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Monday, July 8: Day 77 – Selfies and Chopin

We attended a free Chopin piano concert in Lazienki Park. We had arrived 30 minutes before the concert and joined a couple on one of the remaining available park benches. We didn’t speak but I noted that he was reading a book called Starting at Zero: His Own Story. This is an autobiography of Jimi Hendrix written AFTER his death. Now THAT’S talent.

The music was very soothing. The pianist, Thomas Perat from France, has a day job as an engineer and plays piano as a hobby.

Rob is holding my hand and I start to feel twitching. This is the first sign that he is falling asleep.

(Flashback Story) When Rob and I were first married and attending church, they would usher us up to the first row. That didn’t stop him from falling asleep. Rob would start twitching and his head would start bobbing and weaving. It was getting embarrassing. So I jabbed him in the side and said,

The pastor thinks that you are filled with the Spirit and has asked you to stand and lead us in prayer.

There was a beautiful summer breeze and lovely music so I let him sleep…but not without taking a selfie.

Now on my right is my Jimi Hendrix fan…

I guess Chopin piano music is good at putting men to sleep. (We went to the Chopin museum where they had listening booths. Several were asleep…all men!)

I wonder if he had that same affect long ago? Ambien, move over!!

Now that I am getting this selfie thing down, I got a picture with the composer himself.

At least he was awake. This is a downloadable app called Selfie with Chopin.

(Sidenote: I downloaded Google Arts and Culture and you can take a selfie of yourself and it searched art databases to see who you resemble in artworks. Apparently, I look like Anna van Montua who had her portrait painted.)


We wanted to find a place to view the World Cup. Rob and I were betting: I said that it would be packed. Rob said no one would be there. Rob wins. Nine people were at the Irish Pub and only six were watching! USA all the way!!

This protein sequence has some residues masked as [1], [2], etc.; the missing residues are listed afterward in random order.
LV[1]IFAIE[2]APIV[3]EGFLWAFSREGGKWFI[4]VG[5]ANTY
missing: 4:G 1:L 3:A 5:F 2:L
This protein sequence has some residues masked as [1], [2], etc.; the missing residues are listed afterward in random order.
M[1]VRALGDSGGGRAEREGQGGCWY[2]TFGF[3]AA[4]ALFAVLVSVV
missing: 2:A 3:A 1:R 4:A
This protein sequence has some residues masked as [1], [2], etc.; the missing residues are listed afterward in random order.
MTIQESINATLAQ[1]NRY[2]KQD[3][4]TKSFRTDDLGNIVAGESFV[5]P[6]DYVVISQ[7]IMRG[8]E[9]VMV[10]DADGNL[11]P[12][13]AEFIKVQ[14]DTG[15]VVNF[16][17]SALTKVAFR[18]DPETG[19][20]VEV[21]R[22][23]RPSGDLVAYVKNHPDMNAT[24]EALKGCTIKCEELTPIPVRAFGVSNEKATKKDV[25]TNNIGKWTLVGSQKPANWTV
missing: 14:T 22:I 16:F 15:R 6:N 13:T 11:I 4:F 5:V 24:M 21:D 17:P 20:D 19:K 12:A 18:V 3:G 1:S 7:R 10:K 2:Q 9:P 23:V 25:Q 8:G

We take a tour of Jewish Warsaw and go to the POLIN Museum. The Jews greatly influenced Warsaw, but theirs is a tragic story.

Poland is translated into Hebrew as Polin means “here you should dwell”. By the 17th century Poland had the largest population of Jews in Europe. The Industrial Revolution of the 19th century brought people to the cities and the secularization of the Jews who had to work long hours everyday which prevented them from Jewish religious observations. By WWII, the Jews were 30% of the population of Warsaw.

There is only one surviving synagogue in Warsaw. The Nazis used it to store pigs. For Jews, that was degrading. It was reconsecrated after the war.

To really understand what it was like to live in the ghetto of Warsaw, read poems such as Doorbells by Wladyslaw Szlengel.

A Jewish Council was set up by the Germans and led by Adam Czerniakow. He had the horrible task of logistics in the Warsaw Ghetto. Do you feed some and let others starve or do you feed everyone 250 calories/day and everyone starves?? Thirty percent of the population lived on 3% of the land area. He eventually committed suicide when he would not sign the order to start “resettlement”.

The Warsaw Ghetto actually consisted of two parts: the smaller southern ghetto and the larger northern ghetto where the worst conditions were. They were separated by an elevated walkway across Chlondna Street. This street was needed to go “through” the ghetto to transport German troops and supplies across the river.

Everyone who survived mentioned walking across the “Bridge of Sighs” as being the hardest: to be able to see, hear and smell freedom but not be able to experience it.

The deportation exhibit was moving. One could hear the names of 17 Warsaw streets read with a background of eerie sounding footsteps headed to the train station. 100 people per car. Two trains per day, every day for 2 months. It ended on Sept 21 Yom Kippur. All was eerily quiet.

They were on their way to death camps. Treblincka was small and only existed for a short time but exterminated 912,000. A Year in Treblincka (1944) written by Jankiel Wiernik is sure to be a difficult read written by one of the few that escaped this death camp.

Courier From Poland: The Story of a Secret State by Jan Karski was a thorough report on the Holocaust. His report told the world what was happening in 1942. A statue of him sits outside the POLIN Museum.

Eighty-seven percent of Warsaw was flattened. It is only fitting that the first structure built should be a memorial. We are proud that the Poles are survivors.

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